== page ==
We have now traveled Italy from heel to toe, coast to coast, and I have to say, Lucca is one of, if not THE best cities in Italy. We are now staying here for the remainder of our last two weeks in Europe, in a quaint little apartment inside the old city walls. Lucca has a well-preserved city wall made of brick that encircles the historical center of town, and has a series of doors or 'porta' that lead outside the city center. From these porta, you can give or receive directions, and they go around the city like a wheel. There is a wide jogging path along the wall that makes for a marvelous passeggiata, or evening stroll. There are joggers, baby carriages, old men reading the paper on benches, small cafes, and mostly people walking along the wall to get from one side of the city to the other. It is supremely quiet, and there is a marvelous amount of greenery. There are wide fields surrounding the walls, where kids can play soccer, dogs can run, and people can bike. The way around the historical part of town is by bike, as cars are limited inside the walls. It makes for an incredible ambiance... There is no hum of scooters, no hugging the old stone walls while a truck zips by on a narrow street. It is a city for pedestrians, and because of that, it has a wonderfully relaxed, family-friendly feeling to it. I feel at ease allowing my little boy to toddle down the street several steps ahead, and letting him roam in a piazza, while I sip a glass of prosecco. Lucchese locals are also incredibly helpful and warm people, and finding everything you need here is remarkably easy, for a small Italian town. We found a natural food supermarket (!), there are pharmacies and hospitals, great shops, and some of the finest restaurants we have visited in Italy are here. I recommend Buca di San Antonio, if you are ever in Lucca. But really, virtually all of the restaurants here are good, even those in the more touristy areas of town. There are tourists who visit this town, but not so much that it is annoying to walk down the street or that you feel the locals are jaded, rip you off, or desire that you not be there. We happen to be in Lucca this time at the height of their tourist season, since there is a giant music festival they host each July called Lucca Summer Festival. Even in this atmosphere, it does not feel swamped with tourists or overcrowded. It is as laid-back and welcoming as always. It is one of those places that invites you inside, by continually surprising you with new vistas, piazzas, and quaint cafes. The first time we came to Lucca, we were wandering without a map, and as we walked down a narrow street, it would open up into a beaiutiful piazza. Aha! this is the place, but then a little more walking, and another piazza would appear, more beautiful then than to last. It has that kind of old world charm and architecture. Maybe there are no 'big' sights here, but the historical center in its entirety is a special place worth seeing, or in our case, coming back for again and again.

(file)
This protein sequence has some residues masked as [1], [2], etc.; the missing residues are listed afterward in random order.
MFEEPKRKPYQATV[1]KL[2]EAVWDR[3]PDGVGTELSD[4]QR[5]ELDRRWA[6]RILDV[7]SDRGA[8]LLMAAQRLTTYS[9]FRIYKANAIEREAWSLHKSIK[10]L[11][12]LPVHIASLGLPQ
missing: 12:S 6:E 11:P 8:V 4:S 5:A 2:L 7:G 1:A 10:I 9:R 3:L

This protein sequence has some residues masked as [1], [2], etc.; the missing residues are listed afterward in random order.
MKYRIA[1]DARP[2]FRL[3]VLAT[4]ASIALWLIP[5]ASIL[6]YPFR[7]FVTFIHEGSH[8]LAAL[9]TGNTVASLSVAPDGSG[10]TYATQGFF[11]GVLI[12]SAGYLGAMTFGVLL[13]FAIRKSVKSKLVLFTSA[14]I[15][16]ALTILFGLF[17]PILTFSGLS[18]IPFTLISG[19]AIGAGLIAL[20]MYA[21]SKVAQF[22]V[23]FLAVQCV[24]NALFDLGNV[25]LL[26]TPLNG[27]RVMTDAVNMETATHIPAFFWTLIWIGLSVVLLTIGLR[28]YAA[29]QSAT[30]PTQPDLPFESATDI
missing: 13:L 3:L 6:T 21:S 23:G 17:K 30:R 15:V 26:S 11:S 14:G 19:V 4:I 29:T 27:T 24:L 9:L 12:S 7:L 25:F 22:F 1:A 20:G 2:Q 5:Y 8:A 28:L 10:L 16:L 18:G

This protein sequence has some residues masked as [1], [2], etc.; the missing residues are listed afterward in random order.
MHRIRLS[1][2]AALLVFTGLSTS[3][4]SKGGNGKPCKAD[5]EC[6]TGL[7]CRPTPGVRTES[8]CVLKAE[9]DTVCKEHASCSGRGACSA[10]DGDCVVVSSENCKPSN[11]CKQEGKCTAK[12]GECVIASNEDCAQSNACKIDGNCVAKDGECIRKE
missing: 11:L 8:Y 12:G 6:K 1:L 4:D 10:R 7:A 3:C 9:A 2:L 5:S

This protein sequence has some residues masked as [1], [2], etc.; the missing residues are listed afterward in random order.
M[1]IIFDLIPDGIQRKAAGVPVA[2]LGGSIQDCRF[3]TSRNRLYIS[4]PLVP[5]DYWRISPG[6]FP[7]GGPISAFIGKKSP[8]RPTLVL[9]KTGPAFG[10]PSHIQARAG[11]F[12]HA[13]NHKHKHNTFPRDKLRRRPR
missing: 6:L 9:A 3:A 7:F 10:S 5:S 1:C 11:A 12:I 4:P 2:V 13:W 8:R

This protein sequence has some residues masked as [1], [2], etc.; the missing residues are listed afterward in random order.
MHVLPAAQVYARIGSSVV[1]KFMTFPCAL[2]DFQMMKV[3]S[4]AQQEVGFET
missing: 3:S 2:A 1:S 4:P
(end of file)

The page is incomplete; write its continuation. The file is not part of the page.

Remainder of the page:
Other reasons to come to Lucca: It is an hour by bus (or two hours by slow train) to Florence, another wonderful city! and just twenty minutes to Pisa, which is nice to visit just to say you did. It is also 20 minutes to the sea, and there are some great free beaches to explore with big sand dunes that might make you imagine you are in the Southern Atlantic coast, around South Carolina. The coast also has incredible fish and chips that makes it worth a visit. It is near to the Cinque Terre, Viareggio, and also a longer day trip to Milan, Parma and other Northern towns...
Why my husband and I decided to come back to Lucca was for the peace and tranquility that the no traffic zone provides, the green areas and playgrounds for our son to run around, the Lucchese food like tortelli con ragu (tortelli/ravioli with meat sauce), risotto, farro (spelt), lamb... oh, and for an Italian language class.